The events of his life might make Frank lonely, sad, and angry, much like Walter and Herb, but unlike them, he has adjusted to pain and regret, becoming surprisingly contented. His major conflict is resisting the state he calls dreaminess, meaning giving in to self-pity and despair, much as he does immediately following Ralph’s death. The constantly self-analytical Frank posits a simple yet unsentimental optimism in numerous ways throughout the novel: “things sometimes happen for the best. Thinking that way has given me a chance for an interesting if not particularly simple adulthood.” He claims to be willing to say “yes” to almost anything life presents. One of the problems with their marriage is X’s resentment of his optimism.
Although he claims not to be searching for anything, Frank clearly longs for the stability of a traditional family. His father died when he was fourteen, and his mother treated him like a nephew. He loves his house in Haddam because it symbolizes the type of family life he seeks, even if only he and Bosobolo reside in it. Owning such a house without actually needing it provides an unusual comfort. He fantasizes about becoming part of the Arcenault family, who strike him as better than he expected. He allows himself to become addicted to mail-order catalogs, attracted not only by the products but also by “those ordinary good American faces pictured there.”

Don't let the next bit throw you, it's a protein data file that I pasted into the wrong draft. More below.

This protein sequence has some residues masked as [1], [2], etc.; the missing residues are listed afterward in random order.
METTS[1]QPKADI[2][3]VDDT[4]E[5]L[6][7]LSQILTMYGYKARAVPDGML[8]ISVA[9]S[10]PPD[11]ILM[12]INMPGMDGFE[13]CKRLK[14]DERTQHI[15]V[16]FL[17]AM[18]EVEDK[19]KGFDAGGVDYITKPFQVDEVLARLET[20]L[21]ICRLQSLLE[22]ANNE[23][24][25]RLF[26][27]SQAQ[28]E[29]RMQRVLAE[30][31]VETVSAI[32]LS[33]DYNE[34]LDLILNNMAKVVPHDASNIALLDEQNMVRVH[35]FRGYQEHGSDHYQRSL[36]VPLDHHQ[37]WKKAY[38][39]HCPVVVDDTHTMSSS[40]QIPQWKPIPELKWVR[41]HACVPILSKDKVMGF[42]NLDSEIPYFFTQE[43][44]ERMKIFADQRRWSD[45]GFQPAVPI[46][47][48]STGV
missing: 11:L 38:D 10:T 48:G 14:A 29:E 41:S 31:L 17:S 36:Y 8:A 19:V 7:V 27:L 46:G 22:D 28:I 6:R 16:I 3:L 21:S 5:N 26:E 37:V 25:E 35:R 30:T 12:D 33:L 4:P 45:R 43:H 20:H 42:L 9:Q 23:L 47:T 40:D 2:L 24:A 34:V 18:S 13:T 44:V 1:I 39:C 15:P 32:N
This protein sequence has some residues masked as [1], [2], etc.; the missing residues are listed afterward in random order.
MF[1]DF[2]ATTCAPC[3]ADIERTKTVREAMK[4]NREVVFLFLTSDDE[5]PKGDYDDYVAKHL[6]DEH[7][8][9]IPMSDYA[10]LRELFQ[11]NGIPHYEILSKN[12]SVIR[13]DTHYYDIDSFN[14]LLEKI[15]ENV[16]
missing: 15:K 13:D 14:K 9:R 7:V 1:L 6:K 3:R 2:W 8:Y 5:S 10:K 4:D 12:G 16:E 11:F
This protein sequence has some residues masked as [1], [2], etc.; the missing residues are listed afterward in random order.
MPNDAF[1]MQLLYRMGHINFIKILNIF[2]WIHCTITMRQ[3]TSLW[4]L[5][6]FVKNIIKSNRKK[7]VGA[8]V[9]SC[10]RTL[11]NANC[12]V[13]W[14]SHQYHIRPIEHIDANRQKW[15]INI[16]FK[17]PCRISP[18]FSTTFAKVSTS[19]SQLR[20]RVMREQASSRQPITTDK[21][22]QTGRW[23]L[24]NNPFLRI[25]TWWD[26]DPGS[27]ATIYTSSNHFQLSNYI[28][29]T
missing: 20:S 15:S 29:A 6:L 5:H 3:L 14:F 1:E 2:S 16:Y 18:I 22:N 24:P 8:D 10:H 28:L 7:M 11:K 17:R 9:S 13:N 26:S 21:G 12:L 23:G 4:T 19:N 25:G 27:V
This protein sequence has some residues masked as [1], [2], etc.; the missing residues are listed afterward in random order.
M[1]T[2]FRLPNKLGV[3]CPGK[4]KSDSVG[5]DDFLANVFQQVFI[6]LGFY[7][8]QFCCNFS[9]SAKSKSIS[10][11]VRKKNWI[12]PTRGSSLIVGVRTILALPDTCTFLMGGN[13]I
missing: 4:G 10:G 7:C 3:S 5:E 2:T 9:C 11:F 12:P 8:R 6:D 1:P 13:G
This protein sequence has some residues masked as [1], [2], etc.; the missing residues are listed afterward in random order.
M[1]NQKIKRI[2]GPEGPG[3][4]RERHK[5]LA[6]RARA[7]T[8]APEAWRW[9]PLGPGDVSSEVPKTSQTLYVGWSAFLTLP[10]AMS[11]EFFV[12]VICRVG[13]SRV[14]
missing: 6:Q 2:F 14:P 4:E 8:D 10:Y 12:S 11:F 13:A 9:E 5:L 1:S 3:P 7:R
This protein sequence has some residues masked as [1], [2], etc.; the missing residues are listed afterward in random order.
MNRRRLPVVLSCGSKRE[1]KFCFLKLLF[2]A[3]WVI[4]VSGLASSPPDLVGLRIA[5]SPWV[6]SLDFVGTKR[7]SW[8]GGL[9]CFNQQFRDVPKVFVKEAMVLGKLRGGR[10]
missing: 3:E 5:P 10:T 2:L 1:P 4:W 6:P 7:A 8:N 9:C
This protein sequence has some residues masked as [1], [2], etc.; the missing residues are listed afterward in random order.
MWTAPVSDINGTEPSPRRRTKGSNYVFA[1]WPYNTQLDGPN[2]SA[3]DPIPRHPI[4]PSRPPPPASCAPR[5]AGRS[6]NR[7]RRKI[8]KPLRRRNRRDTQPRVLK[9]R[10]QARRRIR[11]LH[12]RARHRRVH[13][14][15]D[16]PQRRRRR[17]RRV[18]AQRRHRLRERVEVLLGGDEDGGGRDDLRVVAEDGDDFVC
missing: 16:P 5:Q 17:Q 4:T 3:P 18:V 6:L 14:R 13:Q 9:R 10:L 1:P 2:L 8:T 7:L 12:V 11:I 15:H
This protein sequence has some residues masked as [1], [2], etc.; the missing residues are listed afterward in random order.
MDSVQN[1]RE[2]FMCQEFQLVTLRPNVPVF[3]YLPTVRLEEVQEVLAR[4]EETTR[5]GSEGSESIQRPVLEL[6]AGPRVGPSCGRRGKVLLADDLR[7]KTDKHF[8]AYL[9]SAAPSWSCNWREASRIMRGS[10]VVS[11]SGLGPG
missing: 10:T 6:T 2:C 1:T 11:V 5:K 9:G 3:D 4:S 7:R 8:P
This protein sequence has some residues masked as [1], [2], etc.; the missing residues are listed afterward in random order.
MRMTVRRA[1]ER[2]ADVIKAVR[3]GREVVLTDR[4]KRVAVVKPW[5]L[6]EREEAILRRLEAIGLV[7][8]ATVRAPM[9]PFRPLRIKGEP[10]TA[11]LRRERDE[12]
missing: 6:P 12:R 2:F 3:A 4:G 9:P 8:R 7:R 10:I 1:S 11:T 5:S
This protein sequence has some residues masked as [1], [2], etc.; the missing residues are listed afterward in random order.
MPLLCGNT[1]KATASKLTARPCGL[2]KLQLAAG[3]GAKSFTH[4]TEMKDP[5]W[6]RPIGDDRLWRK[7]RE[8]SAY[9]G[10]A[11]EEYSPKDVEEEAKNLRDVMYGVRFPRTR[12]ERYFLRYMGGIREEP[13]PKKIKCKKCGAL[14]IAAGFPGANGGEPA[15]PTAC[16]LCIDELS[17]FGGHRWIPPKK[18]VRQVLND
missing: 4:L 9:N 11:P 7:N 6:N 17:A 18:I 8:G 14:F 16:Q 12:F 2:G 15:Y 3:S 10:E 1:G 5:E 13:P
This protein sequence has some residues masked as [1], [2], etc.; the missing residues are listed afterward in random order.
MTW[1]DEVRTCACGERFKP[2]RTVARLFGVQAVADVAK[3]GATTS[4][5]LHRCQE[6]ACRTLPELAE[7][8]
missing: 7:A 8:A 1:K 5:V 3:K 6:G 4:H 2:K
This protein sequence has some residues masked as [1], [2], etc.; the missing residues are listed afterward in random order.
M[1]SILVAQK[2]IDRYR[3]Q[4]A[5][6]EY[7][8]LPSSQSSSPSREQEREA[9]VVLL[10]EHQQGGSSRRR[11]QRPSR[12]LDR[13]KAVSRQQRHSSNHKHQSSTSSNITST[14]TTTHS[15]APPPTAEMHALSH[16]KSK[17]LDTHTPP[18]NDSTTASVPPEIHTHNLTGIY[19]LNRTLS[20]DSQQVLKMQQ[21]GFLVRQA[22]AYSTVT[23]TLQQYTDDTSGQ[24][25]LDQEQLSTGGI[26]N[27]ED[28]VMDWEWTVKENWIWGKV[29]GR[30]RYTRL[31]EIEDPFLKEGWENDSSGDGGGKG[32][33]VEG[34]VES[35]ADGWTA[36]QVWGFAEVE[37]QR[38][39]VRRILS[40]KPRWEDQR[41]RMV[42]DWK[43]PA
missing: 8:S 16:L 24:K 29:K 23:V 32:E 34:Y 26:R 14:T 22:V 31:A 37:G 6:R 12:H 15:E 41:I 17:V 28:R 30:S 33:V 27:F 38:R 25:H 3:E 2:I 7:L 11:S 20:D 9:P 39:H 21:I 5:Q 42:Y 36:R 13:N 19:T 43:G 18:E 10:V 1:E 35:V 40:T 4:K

Frank refuses to see people as either heroes or villains, even when he is writing about athletes. He writes an article about Haddam for a local magazine, saying that he works best if he lives in a “neutral” place, and he seems neutral about life, though not disinterested or indifferent. He attempts to offset the perception of himself as passive by claiming that he is “always vitally interested in life’s mysteries, which are never in too great a supply.” He is open to such mysteries without seeking them out, saying that “it may simply be that at...
(The entire section is 806 words.)